You should only try one direction to train your dog for leash walk first. Then start moving in random directions to see if your dog follows you or not. You can try moving in the room in forward and reverse directions while holding the leash. If your dog follows your lead movements, it's time to give him a tasty treat.
Keep Your Dog Focused on One Side
While doing the previous step, you should stay on one side of the dog only. Feed him with treats on that side so he knows he should stay on this side. Additionally, start offering treats at less frequency than you do at the start of the leash training session.
You can do that by treating him less frequently on the number of steps you take. For instance, if you fed him with a treat for one forward step, feed him after two to four steps next time. Randomizing the frequency of treats will keep him focused on achieving his reward after obeying.
Practice the Leash Training Outside
If your dog starts obeying and following your lead inside the house, make him do that in the outside world. I don’t recommend going on the street rather do that in your backyard. A few outside distractions are important to teach your dog about ignoring them while on a leash.
Keep reinforcing the same pattern outside by offering him treats and taking baby steps. Try to walk a longer distance and then stop to see if your dog stops with your motion. If he does that correctly, give another treat and gradually increase the walking distance.
Walk Your Dog in a Park or Neighborhood
For your dog to be better at on-leash walks, the next step is to move from your backyard to the outside world. Keep doing the ‘mark & reinforce’ pattern of training using treats and allow your dog to explore its surroundings.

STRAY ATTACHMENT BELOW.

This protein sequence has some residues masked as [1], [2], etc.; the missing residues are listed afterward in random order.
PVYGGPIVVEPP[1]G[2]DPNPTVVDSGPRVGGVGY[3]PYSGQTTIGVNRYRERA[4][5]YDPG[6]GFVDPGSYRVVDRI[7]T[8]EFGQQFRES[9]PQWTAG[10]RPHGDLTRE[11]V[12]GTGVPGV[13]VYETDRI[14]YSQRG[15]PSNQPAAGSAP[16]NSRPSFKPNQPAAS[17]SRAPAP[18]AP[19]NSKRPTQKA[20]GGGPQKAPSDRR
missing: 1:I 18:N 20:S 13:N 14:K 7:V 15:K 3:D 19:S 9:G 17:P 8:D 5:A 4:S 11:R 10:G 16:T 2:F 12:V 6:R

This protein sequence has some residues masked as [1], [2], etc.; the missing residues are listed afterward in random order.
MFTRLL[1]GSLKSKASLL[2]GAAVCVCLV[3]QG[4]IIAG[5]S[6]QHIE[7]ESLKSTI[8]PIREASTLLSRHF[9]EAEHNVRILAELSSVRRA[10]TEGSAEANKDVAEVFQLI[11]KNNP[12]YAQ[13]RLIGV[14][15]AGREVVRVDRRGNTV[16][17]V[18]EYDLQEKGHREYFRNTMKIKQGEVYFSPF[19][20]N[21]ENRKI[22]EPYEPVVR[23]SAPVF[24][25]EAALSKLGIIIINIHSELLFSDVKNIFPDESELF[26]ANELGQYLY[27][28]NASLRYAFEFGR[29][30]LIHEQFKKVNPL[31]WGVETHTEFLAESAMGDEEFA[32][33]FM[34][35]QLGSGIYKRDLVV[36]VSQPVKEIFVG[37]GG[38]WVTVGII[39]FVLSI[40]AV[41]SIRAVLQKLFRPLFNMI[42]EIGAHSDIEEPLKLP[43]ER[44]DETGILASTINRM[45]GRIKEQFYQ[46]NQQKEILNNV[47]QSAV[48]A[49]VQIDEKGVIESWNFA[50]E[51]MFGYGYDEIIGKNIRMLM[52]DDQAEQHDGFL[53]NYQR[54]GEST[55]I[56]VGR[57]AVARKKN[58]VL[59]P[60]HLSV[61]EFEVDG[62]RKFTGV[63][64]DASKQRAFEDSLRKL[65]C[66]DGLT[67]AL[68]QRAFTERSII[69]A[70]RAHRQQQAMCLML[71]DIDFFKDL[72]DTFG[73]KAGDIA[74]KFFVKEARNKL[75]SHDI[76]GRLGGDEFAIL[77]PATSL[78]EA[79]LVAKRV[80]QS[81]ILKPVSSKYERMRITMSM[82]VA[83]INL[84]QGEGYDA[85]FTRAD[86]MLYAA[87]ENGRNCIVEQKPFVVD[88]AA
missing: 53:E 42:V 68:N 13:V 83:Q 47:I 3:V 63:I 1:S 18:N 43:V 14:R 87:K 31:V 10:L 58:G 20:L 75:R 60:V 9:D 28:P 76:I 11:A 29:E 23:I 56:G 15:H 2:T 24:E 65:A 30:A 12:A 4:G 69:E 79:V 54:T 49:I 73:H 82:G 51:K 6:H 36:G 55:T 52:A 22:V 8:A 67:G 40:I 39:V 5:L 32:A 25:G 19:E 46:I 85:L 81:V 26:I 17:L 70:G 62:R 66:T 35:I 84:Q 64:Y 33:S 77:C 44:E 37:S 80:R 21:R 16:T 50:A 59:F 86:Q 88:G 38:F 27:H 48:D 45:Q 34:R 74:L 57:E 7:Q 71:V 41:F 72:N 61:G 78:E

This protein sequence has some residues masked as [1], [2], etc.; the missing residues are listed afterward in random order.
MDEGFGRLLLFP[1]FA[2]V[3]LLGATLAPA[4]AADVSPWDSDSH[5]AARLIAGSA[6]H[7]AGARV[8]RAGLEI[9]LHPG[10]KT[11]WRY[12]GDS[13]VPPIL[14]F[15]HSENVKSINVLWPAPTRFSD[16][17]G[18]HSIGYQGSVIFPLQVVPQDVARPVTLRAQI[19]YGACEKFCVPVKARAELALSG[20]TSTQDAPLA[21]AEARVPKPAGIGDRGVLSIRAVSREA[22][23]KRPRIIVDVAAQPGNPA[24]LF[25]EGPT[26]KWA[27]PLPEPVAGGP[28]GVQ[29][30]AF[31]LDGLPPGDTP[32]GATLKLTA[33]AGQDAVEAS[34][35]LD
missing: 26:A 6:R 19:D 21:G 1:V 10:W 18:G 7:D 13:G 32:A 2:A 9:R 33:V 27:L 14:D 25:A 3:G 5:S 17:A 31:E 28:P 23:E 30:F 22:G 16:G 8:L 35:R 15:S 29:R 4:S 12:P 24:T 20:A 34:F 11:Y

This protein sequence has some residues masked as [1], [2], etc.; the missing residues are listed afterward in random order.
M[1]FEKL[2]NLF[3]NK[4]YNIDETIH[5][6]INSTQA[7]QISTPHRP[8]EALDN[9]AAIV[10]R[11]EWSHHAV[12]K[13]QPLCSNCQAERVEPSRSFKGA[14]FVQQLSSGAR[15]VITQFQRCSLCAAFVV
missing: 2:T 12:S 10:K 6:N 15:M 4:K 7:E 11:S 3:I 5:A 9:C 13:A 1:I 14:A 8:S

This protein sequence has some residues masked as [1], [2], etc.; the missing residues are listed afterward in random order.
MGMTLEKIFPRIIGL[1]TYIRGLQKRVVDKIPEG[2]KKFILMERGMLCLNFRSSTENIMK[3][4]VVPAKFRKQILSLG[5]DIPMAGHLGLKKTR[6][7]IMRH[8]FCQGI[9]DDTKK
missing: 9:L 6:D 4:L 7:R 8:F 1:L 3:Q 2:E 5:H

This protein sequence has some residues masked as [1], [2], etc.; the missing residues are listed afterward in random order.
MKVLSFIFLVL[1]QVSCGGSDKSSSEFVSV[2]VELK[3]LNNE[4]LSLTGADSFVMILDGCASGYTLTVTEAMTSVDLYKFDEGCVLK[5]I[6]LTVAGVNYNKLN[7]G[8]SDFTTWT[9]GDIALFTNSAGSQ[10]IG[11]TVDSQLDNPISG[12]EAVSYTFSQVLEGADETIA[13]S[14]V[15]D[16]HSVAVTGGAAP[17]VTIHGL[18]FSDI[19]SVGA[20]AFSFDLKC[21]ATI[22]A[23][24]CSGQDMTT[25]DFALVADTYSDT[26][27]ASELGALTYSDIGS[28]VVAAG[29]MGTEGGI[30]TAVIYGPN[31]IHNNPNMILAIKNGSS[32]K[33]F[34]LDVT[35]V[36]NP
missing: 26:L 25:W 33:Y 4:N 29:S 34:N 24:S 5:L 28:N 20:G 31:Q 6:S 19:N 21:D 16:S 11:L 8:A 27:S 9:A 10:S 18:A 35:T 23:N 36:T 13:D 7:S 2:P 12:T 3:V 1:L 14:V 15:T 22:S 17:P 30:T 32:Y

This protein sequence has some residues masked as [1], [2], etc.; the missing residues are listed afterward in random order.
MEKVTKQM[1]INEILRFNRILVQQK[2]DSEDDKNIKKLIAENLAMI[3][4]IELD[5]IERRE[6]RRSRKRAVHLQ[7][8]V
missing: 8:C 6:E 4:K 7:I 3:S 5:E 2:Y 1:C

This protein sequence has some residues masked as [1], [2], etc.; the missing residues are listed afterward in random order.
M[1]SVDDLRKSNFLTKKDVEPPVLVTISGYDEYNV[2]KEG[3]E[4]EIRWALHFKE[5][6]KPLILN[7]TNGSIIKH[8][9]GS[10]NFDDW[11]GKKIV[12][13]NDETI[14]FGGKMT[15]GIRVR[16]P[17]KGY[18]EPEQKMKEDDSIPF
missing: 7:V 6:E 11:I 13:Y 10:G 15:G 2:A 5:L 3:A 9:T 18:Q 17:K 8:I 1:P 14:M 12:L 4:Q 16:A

Repeat the same patterns by taking your dog on long walks such as in a nearby dog park. If you keep repeating the same leash training strategy every day, your dog will start following it without treats.
With small baby steps in the leash training process, your furry pooch will soon recognize your commands. You might face hurdles in the training process which we will discuss in the next section.
Common Problems During Dog Leash Training
Excessive Random Leash Pulling
During leash training outside, your dog will get distracted by many things that encourage him to ignore your commands. That can be anything from another dog to a smelly bush or a tree. If your dog starts pulling on the leash in the opposite direction, stay still and don’t move.
It is important not to pull or jerk the leash when your dog shows leash-pulling behavior. Be very still to make your dog realize you don’t want to go in his direction. Your dog will understand that after some time and ignore that specific distraction altogether.
Abrupt Jumping & Lunging
Lunging & jumping on a leash can arise from several outside factors such as another dog or attentive noise around the dog. Sometimes, a dog may not like the leash and start jumping to pull it off.
If your dog shows lunging behavior, stay still and immediately offer him a treat. Be very attentive in knowing the cause of his proactive behavior. Giving him a treat and making him stay away from the distraction will keep him focused on you rather than jumping to go near that.
Following the step-by-step process through reinforcing and treating will gradually train your dog to walk on a leash. Remember to stay consistent in leash training to reduce the frequency of problems during the training process.
Leash training a dog takes time and consistency and I know you can do that as an avid dog lover. To make him enjoy his outside walks and adventures, follow the stepwise leash training process and you’ll see your dog walk like a charm on-leash outside.